Guitarist Sean Shibe takes centre stage in this folk-inspired programme, which traces the roots of the Scottish-Canadian diaspora in music from the Renaissance to the present day. From the exquisite delicacy of the Scottish lute manuscripts and Dowland’s heart-rending Lachrimae, we course through Purcell and Geminiani to meet Sir James MacMillan’s timeless From Galloway and Linda Catlin Smith’s Sinfonia – united by their irresistible blend of modernism and folksong. And at its zenith, modern guitar meets gut strings in a brand-new guitar concerto from the award-winning Canadian composer, Cassandra Miller.
Repertoire includesMusic by Dowland, Purcell, Sir James MacMillan, Linda Catlin Smith and Cassandra Miller -
SoloistsSean Shibe - Lute and Guitars Dunedin Consort
Dunedin Consort Director John Butt
John Butt is Gardiner Professor of Music at the University of Glasgow, musical director of Edinburgh’s Dunedin Consort and a Principal Artist with the Orchestra of the Age of Enlightenment. His career as both musician and scholar centres on music of the seventeenth and eighteenth centuries, but he is also concerned with the implications of the past in our present culture. Author of five monographs, Butt has written extensively on Bach, the baroque, the historical performance revival (Playing with History, 2002) and issues of modernity (Bach’s Dialogue with Modernity, 2010). His subsequent work has centred on listening cultures and embodied musical experience, and frictions between Classical Music ideology and religious practice.
His discography includes eleven recordings on organ and harpsichord for Harmonia Mundi and thirteen recent recordings for Linn Records. Highlights, as conductor of Dunedin, include the Gramophone award-winning recordings of Handel’s Messiah and Mozart’s Requiem (the latter also nominated for a Grammy award), together with significant recordings of Bach’s Passions, Mass, Magnificat, Christmas Oratorio and Brandenburg Concertos, and Handel’s Acis and Esther. A recording of Monteverdi’s Vespers of 1610 is released in September 2017. His performing career has taken him, over last two years, to the US, Mexico, Hong Kong, Germany, France, Holland, Belgium, Malta, Spain and Norway. As a guest conductor he has worked, or will shortly work with, Scottish Chamber Orchestra, Stavanger Symphony, Halle Orchestra, BBC National Orchestra of Wales, The Orchestra of the Eighteenth Century, The English Concert, Portland Baroque Orchestra, Irish Baroque Orchestra and Ars Lyrica. He makes his London Proms debut with Dunedin Consort in August 2017, and opens the Queen’s Hall series with the same group at the Edinburgh Festival.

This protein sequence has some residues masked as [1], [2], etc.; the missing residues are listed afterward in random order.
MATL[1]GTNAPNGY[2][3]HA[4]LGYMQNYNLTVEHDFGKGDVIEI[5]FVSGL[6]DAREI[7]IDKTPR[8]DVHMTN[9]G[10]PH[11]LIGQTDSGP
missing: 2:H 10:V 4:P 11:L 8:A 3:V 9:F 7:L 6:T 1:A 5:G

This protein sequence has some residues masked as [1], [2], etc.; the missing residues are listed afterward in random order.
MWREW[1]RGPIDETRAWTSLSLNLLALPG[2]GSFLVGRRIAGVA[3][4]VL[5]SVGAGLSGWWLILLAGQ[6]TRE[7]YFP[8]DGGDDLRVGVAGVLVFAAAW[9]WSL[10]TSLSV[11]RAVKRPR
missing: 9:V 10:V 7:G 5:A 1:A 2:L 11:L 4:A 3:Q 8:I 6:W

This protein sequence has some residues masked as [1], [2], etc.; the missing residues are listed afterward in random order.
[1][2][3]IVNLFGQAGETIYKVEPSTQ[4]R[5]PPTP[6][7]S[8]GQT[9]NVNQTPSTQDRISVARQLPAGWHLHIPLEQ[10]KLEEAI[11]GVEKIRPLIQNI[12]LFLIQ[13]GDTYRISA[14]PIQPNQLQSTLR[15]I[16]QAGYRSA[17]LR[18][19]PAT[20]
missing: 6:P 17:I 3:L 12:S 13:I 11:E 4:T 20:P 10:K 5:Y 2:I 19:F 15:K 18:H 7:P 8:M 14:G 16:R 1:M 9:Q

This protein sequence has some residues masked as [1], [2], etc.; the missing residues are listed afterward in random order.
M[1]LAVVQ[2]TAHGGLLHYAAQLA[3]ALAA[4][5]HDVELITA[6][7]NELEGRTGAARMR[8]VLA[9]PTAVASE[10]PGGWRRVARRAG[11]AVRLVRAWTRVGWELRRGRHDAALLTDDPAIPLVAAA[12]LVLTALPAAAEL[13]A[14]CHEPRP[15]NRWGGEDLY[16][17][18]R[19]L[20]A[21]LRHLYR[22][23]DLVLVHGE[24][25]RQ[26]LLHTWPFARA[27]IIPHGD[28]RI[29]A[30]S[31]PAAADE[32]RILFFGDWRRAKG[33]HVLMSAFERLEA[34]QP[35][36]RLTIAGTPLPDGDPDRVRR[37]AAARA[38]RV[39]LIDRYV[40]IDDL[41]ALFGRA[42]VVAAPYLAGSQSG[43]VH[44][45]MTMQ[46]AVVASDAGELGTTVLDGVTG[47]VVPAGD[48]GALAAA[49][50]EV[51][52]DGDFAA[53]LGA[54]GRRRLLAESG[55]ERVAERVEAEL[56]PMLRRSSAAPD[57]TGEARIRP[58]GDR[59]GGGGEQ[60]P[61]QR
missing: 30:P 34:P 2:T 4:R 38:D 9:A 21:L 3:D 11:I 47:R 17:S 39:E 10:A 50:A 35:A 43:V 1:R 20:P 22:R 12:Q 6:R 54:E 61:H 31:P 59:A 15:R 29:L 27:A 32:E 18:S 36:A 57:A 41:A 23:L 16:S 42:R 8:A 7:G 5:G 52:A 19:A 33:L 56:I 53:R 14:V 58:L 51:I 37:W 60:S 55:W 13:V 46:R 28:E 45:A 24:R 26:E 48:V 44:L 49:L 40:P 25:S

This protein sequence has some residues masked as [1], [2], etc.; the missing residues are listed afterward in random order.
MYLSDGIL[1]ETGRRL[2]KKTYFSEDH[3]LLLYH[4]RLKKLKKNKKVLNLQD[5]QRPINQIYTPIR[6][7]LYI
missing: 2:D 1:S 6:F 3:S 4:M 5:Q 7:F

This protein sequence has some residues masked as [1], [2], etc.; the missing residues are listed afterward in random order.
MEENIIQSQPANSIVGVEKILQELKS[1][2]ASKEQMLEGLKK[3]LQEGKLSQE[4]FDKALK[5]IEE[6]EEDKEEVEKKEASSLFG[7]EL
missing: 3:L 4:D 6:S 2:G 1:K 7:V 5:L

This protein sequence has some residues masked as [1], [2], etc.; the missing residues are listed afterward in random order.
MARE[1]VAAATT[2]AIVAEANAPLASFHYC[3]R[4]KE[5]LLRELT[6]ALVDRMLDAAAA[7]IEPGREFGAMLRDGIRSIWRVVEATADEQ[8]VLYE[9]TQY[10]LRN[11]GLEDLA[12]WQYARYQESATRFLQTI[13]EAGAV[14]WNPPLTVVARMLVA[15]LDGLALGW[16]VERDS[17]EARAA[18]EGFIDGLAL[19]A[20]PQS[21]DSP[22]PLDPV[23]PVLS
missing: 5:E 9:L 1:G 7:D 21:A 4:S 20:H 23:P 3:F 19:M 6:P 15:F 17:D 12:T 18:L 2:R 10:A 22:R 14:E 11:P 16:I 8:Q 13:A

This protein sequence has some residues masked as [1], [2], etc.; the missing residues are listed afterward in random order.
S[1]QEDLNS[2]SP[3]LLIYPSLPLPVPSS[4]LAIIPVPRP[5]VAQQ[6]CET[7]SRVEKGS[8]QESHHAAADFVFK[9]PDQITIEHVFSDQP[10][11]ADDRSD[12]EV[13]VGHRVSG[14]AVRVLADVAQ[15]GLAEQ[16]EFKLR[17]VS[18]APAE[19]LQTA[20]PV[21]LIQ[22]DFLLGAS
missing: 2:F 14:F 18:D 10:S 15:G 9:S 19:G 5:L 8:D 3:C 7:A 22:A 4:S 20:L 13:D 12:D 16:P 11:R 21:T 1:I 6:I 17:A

He has been appointed an FBA and FRSE, and has been awarded the Dent Medal of the Royal Musical Society, together with the RAM/Kohn Foundation’s Bach Prize. In 2013 he was awarded the medal of the Royal College of Organists, together with an OBE.
Guitar Sean Shibe
One of the most versatile guitarists performing today, Sean Shibe’s innovative approach to his instrument has enhanced his reputation for having “one of the most discriminating ears in the business” (Gramophone). He was the first guitarist ever to be selected for BBC Radio 3’s New Generation Artists scheme, to be awarded a Borletti-Buitoni Trust Fellowship and, in 2018, to receive the Royal Philharmonic Society Award for Young Artists. Accolades for his recordings include two Gramophone Awards and an Opus Klassik. He is also the 2022 recipient of the Leonard Bernstein Award.
Following very successful performances at various summer festivals, this season Shibe gives his New York City solo recital debut at the 92nd Street Y which is followed by a tour in the US with Quatuor Van Kuijk. During the concert season he performs at Wigmore Hall four times and in solo recitals in Germany at the Konzerthaus Dortmund, Mozartfest Wurzburg, and returns to the Schleswig-Holstein Music festival sharing the stage with tenor Karim Sulayman. He performs with Hallé Orchestra and National Youth Orchestra of Scotland and tours with Manchester Collective in the UK and Europe.
A great admirer of the masterful composers of the past, Shibe is equally committed to new music. Alongside his own transcriptions of Bach’s lute suites and seventeenth century Scottish lute manuscripts, he continues to explore, experiment, and expand the repertoire for his instrument with recent works by Daniel Kidane, David Fennessy, Shiva Feshareki, David Lang, Julia Wolfe and Freya Waley-Cohen. New commissions include a solo work by Thomas Ades, Helen Grime and a new collaboration with Cassandra Miller and Dunedin Consort.